The nonprofit organization Oolite Arts, which looks to support the careers of artists working in Miami and South Florida, has announced the 45 grantees that will share a total of $500,000 in funds as part of its annual program, the Ellies, Miami’s Visual Arts Awards. The largest prize will go to Karen Rifas who has won the Michael Richards Award, which comes with an unrestricted cash grant of $75,000 and a commission for new work from Oolite that will be exhibited at The Bass museum in Miami Beach. (Rifas previously had a career survey at The Bass in 2018.) The other winners range in grants of $2,500 to $25,000 as a way to spur the creation of new work throughout Miami-Dade County. Winning artists include Yucef Merhi, Ernesto Oroza, Agustina Woodgate, CYJO, Terence Price II, Freddy Rodriguez, Liz Ferrer, Juan Ledesma, and Maria Corina Ramirez.

Jaune Quick-to-See Smith, 'War is Heck,' 2002, lithograph

Jaune Quick-to-See Smith, War is Heck, 2002, lithograph.

COURTESY JAUNE QUICK-TO-SEE SMITH

NYFA Names Recipient of Distinguished Artist Award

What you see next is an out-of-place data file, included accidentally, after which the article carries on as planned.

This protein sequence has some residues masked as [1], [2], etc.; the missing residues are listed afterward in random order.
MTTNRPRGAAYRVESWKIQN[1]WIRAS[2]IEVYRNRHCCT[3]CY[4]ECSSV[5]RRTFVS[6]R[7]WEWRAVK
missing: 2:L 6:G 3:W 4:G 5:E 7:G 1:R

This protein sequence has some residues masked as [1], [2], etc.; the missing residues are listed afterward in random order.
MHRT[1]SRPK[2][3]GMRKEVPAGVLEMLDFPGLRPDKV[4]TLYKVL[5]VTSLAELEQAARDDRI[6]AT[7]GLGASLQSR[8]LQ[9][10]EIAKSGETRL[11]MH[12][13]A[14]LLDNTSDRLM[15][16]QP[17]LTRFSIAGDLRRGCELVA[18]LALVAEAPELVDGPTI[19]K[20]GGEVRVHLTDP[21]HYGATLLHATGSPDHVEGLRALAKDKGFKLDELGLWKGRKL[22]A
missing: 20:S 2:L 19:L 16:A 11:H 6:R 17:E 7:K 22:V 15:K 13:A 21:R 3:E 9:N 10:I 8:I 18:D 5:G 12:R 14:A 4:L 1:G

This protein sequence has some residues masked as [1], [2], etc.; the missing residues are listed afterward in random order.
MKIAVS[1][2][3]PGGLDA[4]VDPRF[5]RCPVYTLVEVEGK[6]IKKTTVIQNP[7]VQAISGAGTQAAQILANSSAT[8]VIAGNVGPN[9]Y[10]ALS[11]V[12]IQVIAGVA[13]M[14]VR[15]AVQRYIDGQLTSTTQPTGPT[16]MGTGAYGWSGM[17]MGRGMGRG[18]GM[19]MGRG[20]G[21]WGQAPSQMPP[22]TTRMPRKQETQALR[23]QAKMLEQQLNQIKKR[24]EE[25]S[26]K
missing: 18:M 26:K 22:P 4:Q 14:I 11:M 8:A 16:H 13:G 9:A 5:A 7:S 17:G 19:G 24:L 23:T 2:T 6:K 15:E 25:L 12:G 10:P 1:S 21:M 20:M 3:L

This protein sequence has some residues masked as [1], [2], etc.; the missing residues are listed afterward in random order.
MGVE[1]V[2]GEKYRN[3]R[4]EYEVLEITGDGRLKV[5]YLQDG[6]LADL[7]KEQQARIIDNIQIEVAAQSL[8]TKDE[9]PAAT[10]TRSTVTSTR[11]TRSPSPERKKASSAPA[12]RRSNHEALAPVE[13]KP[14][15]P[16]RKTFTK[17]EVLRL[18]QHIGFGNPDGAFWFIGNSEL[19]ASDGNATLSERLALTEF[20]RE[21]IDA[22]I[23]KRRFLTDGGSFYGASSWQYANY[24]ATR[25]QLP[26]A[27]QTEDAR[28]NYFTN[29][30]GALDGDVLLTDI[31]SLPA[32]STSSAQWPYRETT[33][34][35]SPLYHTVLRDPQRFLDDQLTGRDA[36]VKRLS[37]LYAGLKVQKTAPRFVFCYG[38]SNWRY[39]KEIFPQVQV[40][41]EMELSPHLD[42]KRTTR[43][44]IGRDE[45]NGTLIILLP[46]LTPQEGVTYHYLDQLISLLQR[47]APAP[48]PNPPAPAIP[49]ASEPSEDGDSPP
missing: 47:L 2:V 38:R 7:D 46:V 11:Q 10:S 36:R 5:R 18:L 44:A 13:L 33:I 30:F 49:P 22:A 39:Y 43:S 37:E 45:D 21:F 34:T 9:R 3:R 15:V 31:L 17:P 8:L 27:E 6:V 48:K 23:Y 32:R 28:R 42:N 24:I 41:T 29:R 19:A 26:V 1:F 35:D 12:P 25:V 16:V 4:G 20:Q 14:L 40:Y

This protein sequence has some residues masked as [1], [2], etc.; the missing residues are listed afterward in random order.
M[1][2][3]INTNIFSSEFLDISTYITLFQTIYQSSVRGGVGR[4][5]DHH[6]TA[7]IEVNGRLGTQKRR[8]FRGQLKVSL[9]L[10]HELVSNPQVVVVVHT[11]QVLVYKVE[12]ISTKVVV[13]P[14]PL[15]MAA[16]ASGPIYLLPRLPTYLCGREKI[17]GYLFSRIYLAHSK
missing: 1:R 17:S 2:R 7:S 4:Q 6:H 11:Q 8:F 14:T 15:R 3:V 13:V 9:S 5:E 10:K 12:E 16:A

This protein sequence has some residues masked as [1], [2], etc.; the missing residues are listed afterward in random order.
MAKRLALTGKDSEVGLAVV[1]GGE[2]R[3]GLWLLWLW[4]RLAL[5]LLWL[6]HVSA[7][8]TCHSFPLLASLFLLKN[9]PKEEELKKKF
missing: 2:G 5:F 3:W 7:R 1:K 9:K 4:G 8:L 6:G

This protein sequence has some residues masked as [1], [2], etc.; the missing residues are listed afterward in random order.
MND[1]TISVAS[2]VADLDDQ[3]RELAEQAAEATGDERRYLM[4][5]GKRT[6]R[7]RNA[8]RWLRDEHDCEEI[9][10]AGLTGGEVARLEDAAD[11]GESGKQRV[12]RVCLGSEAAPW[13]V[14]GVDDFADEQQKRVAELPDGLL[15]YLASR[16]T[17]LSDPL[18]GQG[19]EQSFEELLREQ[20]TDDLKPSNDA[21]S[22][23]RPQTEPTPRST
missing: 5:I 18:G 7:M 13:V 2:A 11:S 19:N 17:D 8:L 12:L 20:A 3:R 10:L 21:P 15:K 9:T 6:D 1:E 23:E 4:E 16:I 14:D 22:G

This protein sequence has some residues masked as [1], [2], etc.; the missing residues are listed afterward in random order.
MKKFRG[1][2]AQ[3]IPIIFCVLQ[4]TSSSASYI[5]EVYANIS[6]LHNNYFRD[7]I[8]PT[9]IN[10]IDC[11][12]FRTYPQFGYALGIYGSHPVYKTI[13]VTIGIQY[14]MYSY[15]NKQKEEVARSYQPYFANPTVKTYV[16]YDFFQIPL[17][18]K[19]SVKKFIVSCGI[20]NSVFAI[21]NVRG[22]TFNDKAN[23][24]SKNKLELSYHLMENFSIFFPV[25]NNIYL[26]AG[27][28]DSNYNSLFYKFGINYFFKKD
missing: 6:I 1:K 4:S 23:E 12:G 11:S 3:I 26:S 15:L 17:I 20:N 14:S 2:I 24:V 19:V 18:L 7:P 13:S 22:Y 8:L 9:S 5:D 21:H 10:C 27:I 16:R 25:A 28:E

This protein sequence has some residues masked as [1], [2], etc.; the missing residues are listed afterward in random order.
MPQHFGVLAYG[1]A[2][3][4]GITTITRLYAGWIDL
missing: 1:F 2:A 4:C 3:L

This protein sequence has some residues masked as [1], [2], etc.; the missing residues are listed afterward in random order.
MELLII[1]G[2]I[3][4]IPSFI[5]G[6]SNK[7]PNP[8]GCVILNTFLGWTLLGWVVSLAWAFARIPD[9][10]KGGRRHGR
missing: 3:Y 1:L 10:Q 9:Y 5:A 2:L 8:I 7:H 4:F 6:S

The New York Foundation for the Arts has awarded its Murray Reich Distinguished Artist Award, which is named for the late painter and comes with an unrestricted purse of $12,000, to artist, curator, activist, and independent professor Jaune Quick-to-See Smith. An enrolled Salish member of the Confederated Salish and Kootenai Nation, MT, Smith focuses on notions of community in her prints and paintings. In her work, Smith employs imagery from existing artworks, advertisements, and signage to examine American capitalism and stereotypes about Native Americans and indigenous peoples. Smith was selected by a panel that included artists Polly Apfelbaum, Andrea Arroyo, Sanford Wurmfeld, artist and writer Nell Painter, and David Breslin, curator and director of the collection at the Whitney Museum in New York.